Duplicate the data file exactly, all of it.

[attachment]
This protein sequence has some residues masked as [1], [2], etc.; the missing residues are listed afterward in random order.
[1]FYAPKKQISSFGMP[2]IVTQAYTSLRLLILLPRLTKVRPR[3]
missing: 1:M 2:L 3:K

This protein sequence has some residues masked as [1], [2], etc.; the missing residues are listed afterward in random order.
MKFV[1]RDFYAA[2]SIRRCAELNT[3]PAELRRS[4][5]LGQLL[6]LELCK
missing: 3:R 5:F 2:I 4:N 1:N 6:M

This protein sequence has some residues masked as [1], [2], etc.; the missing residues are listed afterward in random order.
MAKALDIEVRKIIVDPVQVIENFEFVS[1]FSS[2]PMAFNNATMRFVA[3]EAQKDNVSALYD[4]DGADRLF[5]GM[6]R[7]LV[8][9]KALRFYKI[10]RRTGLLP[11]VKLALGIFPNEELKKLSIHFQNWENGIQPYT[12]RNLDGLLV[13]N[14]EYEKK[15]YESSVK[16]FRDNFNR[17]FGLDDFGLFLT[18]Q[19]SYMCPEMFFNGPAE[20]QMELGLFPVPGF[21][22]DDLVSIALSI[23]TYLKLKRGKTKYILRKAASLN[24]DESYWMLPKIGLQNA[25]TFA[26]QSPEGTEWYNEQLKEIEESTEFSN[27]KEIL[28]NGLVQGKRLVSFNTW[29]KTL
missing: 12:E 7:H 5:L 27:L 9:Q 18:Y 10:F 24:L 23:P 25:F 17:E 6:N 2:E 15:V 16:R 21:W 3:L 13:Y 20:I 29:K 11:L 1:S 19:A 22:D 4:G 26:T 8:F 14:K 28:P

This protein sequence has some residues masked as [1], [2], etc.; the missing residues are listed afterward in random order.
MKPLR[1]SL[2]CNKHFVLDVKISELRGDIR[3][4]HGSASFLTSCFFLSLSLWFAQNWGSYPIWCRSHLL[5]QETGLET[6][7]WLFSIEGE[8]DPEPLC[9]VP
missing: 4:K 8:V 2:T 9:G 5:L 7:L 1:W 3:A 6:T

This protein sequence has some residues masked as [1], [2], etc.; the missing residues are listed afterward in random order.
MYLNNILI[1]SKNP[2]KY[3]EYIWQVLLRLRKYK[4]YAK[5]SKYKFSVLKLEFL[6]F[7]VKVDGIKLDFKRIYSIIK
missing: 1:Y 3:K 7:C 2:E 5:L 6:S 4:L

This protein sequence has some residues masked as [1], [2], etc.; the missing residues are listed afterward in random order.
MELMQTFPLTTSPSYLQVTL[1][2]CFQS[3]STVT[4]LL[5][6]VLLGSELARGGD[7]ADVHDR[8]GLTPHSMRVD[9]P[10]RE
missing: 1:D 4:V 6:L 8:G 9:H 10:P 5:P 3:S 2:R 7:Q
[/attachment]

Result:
This protein sequence has some residues masked as [1], [2], etc.; the missing residues are listed afterward in random order.
[1]FYAPKKQISSFGMP[2]IVTQAYTSLRLLILLPRLTKVRPR[3]
missing: 1:M 2:L 3:K

This protein sequence has some residues masked as [1], [2], etc.; the missing residues are listed afterward in random order.
MKFV[1]RDFYAA[2]SIRRCAELNT[3]PAELRRS[4][5]LGQLL[6]LELCK
missing: 3:R 5:F 2:I 4:N 1:N 6:M

This protein sequence has some residues masked as [1], [2], etc.; the missing residues are listed afterward in random order.
MAKALDIEVRKIIVDPVQVIENFEFVS[1]FSS[2]PMAFNNATMRFVA[3]EAQKDNVSALYD[4]DGADRLF[5]GM[6]R[7]LV[8][9]KALRFYKI[10]RRTGLLP[11]VKLALGIFPNEELKKLSIHFQNWENGIQPYT[12]RNLDGLLV[13]N[14]EYEKK[15]YESSVK[16]FRDNFNR[17]FGLDDFGLFLT[18]Q[19]SYMCPEMFFNGPAE[20]QMELGLFPVPGF[21][22]DDLVSIALSI[23]TYLKLKRGKTKYILRKAASLN[24]DESYWMLPKIGLQNA[25]TFA[26]QSPEGTEWYNEQLKEIEESTEFSN[27]KEIL[28]NGLVQGKRLVSFNTW[29]KTL
missing: 12:E 7:H 5:L 27:L 9:Q 18:Y 10:F 24:L 23:P 25:F 17:E 6:N 2:E 15:V 16:R 21:W 3:L 13:Y 20:I 29:K 11:L 1:S 19:A 22:D 4:G 26:T 8:F 14:K 28:P

This protein sequence has some residues masked as [1], [2], etc.; the missing residues are listed afterward in random order.
MKPLR[1]SL[2]CNKHFVLDVKISELRGDIR[3][4]HGSASFLTSCFFLSLSLWFAQNWGSYPIWCRSHLL[5]QETGLET[6][7]WLFSIEGE[8]DPEPLC[9]VP
missing: 4:K 8:V 2:T 9:G 5:L 7:L 1:W 3:A 6:T

This protein sequence has some residues masked as [1], [2], etc.; the missing residues are listed afterward in random order.
MYLNNILI[1]SKNP[2]KY[3]EYIWQVLLRLRKYK[4]YAK[5]SKYKFSVLKLEFL[6]F[7]VKVDGIKLDFKRIYSIIK
missing: 1:Y 3:K 7:C 2:E 5:L 6:S 4:L

This protein sequence has some residues masked as [1], [2], etc.; the missing residues are listed afterward in random order.
MELMQTFPLTTSPSYLQVTL[1][2]CFQS[3]STVT[4]LL[5][6]VLLGSELARGGD[7]ADVHDR[8]GLTPHSMRVD[9]P[10]RE
missing: 1:D 4:V 6:L 8:G 9:H 10:P 5:P 3:S 2:R 7:Q